So, it was their hope for it to reach 300k-400k subscriptions; and, perhaps, if things went exceptionally well, at some point down the line, years after release, grow to 2 million; fingers crossed and everything. And it did reach those 2 million subscribers... in a few weeks. And continued growing, peaking at 12 million during Wrath. Right now it is at 6-7 million. And it will almost certainly see a rise in subscriptions once the new expansion is released. From a hopeful estimated 300k, to sustaining 6 million in its downtime. I am certain most studios would wish for their games to "die" such deaths.

    So lets not exaggerate. It is on a decline, sure. One worsened by increasingly debatable decisions, most likely originating from executive "directions" = orders by suits that are interested in selling their product, not the creation of good games. But it is not dying. Wait until it falls below the profit threshold of most mmorpgs before thinking of funeral arrangements.


    The game itself is of course on a decline, as mentioned; and part of it is the reason that you wrote about. I can attest to that, being a player ever since Classic myself. It's just so much easier to keep in touch with people nowadays; and it does come in handy when you decide to take a break, or they do, or you both do. You don't have to log in just to communicate in an easy manner. And there are so many other games to play together online, just so many. Which is another reason why the game had been so successful when it launched: it was the ideal time technology-wise; with dial-up and even broadband connections replaced by the staggeringly faster adsl ones, computers being able to handle vast three-dimensional worlds so much easier, people getting excited for these technological revolutions, and showing a hunger for their various usages, while being accustomed enough with them to be able to keep up with news of them.

    But now, it's been a decade since that time. Now we expect pc-of-the-time characteristics out of our phones, and internet access from almost everywhere. And along with them there are so many ways to utilise said gadgets and connection. World of WarCraft is up against the entire internet, Facebook, Instagram, Twitter, etc. And it's not even so shiny and impressive anymore.


    Then there is the community of Blizzard fans, thanks to their impeccable work on WarCraft, StarCraft and Diablo; as well as the massive following due to their embrace of Defense of the Ancients. Internet cafes were swarming with DotA matches, a completely free game that lets you play with/against your friends, with high re-playability, lots of depths to uncover; and offering such a potential for some intellectual self-strok... gratification in case of a victory. And most of those people, mostly teenagers, with lots of free time in their hands, or the ability to "create" said kind of time learned about the hype of the brand new game from the "creators" of their current favourite. You can't buy such advertisement.

    But now, there is League of Legends, Heroes of Newerth, Smite, DotA 2 even, and so many many more games; some of which attracted players away from DotA and/or WoW, but some that acted as DotA and/or WoW for a newer generation of players. There are fans of LoL that don't even know that DotA ever existed. At the same time perhaps Rift's, Star Wars: The Old Republic's, Wildstar's, etc numbers don't equal those of WoW's, on their own. But combined? They add up quite a bit (lot).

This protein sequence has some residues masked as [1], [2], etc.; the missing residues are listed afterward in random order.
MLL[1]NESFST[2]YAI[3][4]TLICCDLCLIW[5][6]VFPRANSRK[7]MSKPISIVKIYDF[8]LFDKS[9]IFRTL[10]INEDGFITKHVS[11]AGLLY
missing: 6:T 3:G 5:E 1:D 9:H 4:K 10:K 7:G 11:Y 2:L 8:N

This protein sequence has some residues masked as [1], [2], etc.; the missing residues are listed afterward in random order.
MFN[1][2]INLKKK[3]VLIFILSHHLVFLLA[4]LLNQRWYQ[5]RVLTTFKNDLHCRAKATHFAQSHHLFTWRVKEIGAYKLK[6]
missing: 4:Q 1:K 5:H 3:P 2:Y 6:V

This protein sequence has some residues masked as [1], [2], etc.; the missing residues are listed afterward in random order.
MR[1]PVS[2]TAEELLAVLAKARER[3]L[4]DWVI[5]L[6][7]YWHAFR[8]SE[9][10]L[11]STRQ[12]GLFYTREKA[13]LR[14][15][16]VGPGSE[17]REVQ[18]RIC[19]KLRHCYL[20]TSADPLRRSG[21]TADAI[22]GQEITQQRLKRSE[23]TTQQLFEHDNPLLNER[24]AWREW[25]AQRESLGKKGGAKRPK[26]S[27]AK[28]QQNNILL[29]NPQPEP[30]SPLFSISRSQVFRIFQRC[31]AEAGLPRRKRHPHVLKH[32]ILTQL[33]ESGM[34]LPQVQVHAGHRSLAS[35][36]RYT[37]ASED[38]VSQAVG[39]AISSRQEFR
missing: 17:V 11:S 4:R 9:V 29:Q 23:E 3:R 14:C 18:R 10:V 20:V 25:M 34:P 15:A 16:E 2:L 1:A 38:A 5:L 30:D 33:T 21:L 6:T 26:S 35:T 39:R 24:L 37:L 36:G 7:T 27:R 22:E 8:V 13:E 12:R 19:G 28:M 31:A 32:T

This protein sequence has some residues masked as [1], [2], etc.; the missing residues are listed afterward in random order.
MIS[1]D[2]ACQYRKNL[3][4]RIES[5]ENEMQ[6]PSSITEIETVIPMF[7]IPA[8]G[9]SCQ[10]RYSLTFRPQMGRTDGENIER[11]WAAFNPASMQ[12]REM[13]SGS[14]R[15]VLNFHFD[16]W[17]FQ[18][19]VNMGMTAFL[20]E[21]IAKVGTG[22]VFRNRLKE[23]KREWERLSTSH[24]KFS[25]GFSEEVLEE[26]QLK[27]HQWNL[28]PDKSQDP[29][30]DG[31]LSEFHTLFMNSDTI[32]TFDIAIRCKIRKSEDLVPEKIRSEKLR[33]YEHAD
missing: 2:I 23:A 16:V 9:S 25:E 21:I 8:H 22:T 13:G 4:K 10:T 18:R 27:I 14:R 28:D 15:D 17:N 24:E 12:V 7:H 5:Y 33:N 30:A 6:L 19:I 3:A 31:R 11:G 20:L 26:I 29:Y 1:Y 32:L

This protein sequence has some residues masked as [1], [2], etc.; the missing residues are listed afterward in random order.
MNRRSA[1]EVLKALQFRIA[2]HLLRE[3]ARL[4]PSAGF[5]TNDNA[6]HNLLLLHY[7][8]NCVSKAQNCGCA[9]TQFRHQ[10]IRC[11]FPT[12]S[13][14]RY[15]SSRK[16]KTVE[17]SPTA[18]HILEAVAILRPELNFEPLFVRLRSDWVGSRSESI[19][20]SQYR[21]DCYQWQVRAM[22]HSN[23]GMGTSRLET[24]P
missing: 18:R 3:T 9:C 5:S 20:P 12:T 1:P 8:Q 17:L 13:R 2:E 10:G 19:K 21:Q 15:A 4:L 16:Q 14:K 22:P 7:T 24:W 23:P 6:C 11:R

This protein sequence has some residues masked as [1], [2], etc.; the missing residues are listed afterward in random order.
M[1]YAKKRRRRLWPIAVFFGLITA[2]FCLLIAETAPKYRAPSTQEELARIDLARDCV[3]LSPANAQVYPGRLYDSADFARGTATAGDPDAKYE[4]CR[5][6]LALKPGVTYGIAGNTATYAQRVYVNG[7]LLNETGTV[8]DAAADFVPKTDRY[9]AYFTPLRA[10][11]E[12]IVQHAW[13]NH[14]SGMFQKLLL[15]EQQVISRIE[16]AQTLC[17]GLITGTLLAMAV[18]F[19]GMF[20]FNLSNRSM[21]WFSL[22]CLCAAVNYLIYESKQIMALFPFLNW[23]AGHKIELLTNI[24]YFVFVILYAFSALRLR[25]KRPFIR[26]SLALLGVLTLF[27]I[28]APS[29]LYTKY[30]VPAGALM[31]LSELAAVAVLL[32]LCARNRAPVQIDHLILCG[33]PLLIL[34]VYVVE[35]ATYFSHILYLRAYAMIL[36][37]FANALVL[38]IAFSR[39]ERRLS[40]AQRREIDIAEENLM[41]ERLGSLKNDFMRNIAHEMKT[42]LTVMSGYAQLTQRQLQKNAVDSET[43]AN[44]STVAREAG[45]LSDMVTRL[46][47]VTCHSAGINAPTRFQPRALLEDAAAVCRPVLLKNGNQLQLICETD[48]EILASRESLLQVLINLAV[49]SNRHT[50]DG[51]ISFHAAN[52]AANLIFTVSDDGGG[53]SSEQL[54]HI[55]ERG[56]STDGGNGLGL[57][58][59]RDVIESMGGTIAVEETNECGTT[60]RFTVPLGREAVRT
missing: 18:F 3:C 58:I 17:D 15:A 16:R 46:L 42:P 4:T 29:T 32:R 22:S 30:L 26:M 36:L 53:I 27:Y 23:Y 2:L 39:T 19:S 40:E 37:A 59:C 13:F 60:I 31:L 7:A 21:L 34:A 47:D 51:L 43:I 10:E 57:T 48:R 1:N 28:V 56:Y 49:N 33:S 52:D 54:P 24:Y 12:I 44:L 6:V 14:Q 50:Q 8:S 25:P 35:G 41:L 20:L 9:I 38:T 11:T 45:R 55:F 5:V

And these losses add to the losses from other games' utilisation of the internet, and of all the applications using the internet in general.


    Then there is also the age of the game. It works is no many negative ways. It tires veterans. It burns out obsessive players that spend several hours each and every day on the game. It is leaves the game behind as players grow and inherit responsibilities that require their time, or even devour it whole. It makes the game look outdated, no matter the "face-lifts".


    And I am certain there are so many more factors.


    Last, certainly not least, and most probably the most important reason for me: this game has been so badly developed for throughout all these years, that it's as if its developers have very little idea on how to develop for such a game, or they just don't want to/can't due to the fact that they don't make such decisions.

    World of WaCraft is, at least supposed to be, a role-playing game set in an open world. Such a kind of game relies on the fundamental elements of its description. Character creation, customization, personalisation, and shaping as a role-playing game; as well as the fleshing out of the world of the game through the presentation of stories in the form of quests, and the ability to approach them in personal ways. And the existence of a vast world, with advanced interactivity, as an open world game.

    Classic was a flawed, but honest attempt at such a game. It was a mess; unfinished, buggy, and at times even broken; but the seeds along with some sprouts were there. And it could have blossomed so beautifully.

    But it didn't. Crusade offered such a smaller world, with so diminished variety, and a sudden increase in streamlining. From 38 zones to 8, from six main campaigns to 2; the scope of the world was reduced so much, the freedom, the small things one could find out of the main path, the variety; all were severely reduced. But the game did steadily great, because it still had the momentum of Classic, good word of mouth, and a still quite slow pace that made content last for most players, most were not even able to go into Outland at release because they still were not even close to levels 58-60. But this was the beginning of a worrying turn for the game; from letting players adventure in a vast world, to trying to shoehorn them all in instances, whether they were group/raid dungeons, or battlegrounds/arenas; luring them with easy epic-quality gear and lots of point systems.